Planning platitudes

The Mt Barker Council’s latest push for some solid financial commitments from the State Government to help fund the massive expansion coming to the town have, once again, fallen well short of community expectations.
The meeting between the council’s chief executive and Deputy Mayor with Planning Minister John Rau on Tuesday appears to have delivered little more than platitudes.
Mr Rau’s promises that money could be forthcoming and his preparedness to set up meetings with other relevant Ministers are worth little when any element of trust between the community and the Government has been severely eroded.
The community doesn’t trust the Labor Party over this issue.
And it is wary with good reason.
Former Premier Mike Rann and then Planning Minister Paul Holloway said they would listen to the local people during the planning process … but they didn’t.
Since the strangely timed resignation of Mr Holloway the day after he announced the largely unwanted, unfunded and ill-planned growth for Mt Barker in 2010, the job of picking up the pieces has been left to Mr Rau.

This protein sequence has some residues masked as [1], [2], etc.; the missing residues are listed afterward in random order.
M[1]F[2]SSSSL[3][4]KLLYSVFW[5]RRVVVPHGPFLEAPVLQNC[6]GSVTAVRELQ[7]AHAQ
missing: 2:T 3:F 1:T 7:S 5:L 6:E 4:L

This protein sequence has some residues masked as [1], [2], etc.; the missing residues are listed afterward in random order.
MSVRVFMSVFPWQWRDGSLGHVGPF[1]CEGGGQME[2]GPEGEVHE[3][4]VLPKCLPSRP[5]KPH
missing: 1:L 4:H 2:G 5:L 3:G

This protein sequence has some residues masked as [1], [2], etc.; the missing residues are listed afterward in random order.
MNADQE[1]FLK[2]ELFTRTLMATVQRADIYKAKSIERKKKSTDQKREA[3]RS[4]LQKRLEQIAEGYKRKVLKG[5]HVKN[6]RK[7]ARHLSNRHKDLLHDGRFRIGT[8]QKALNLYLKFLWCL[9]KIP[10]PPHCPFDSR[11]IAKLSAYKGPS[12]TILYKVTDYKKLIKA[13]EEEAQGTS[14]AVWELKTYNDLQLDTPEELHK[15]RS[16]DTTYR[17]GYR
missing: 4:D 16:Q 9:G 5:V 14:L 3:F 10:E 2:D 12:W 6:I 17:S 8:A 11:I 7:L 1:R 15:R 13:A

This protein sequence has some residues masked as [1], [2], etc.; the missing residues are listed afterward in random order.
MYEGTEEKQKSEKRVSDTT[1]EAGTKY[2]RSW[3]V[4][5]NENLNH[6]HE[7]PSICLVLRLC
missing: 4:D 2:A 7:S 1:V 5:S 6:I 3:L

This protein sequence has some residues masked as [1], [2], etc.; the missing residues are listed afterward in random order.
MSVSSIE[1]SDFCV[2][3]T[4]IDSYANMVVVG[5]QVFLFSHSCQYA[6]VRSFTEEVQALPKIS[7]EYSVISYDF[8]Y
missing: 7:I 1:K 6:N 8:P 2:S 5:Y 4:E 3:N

What a poisoned chalice.
Soon afterwards Mr Rau said he didn’t want a similar path taken in future developments and put a ban on urban sprawl encroaching on the Barossa Valley and McLaren Vale.
But he has remained opposed to any freeze on the Mt Barker growth, even in the wake of the Ombudsman’s recent findings that there was a conflict of interest with the same consultancy working for the developers who wanted the expansion and the Government agency looking to grow the region.
The Government’s performance is likely to be closely examined by the yet-to-be-formed Independent Commission Against Corruption but it seems the plan will not be halted while the investigation takes place.
That in itself is strange.
But given that Mr Rau intends to plough ahead with the unpopular plan, the local ratepayers and their council are faced with an uncertain future.
What essential services (sewage treatment, sporting facilities, jobs, public transport links, the ring route around the town) are to be provided, when are they to be built and who is going to pay for them?
Too little planning and only vague financial commitments were provided at the start of the process and, as houses continue to be built across the fertile landscape, no one is much the wiser – least of all the council.
Mt Barker is a wonderful example of how not to plan for growth.
Mr Rau, in his heart of hearts, knows that perfectly well.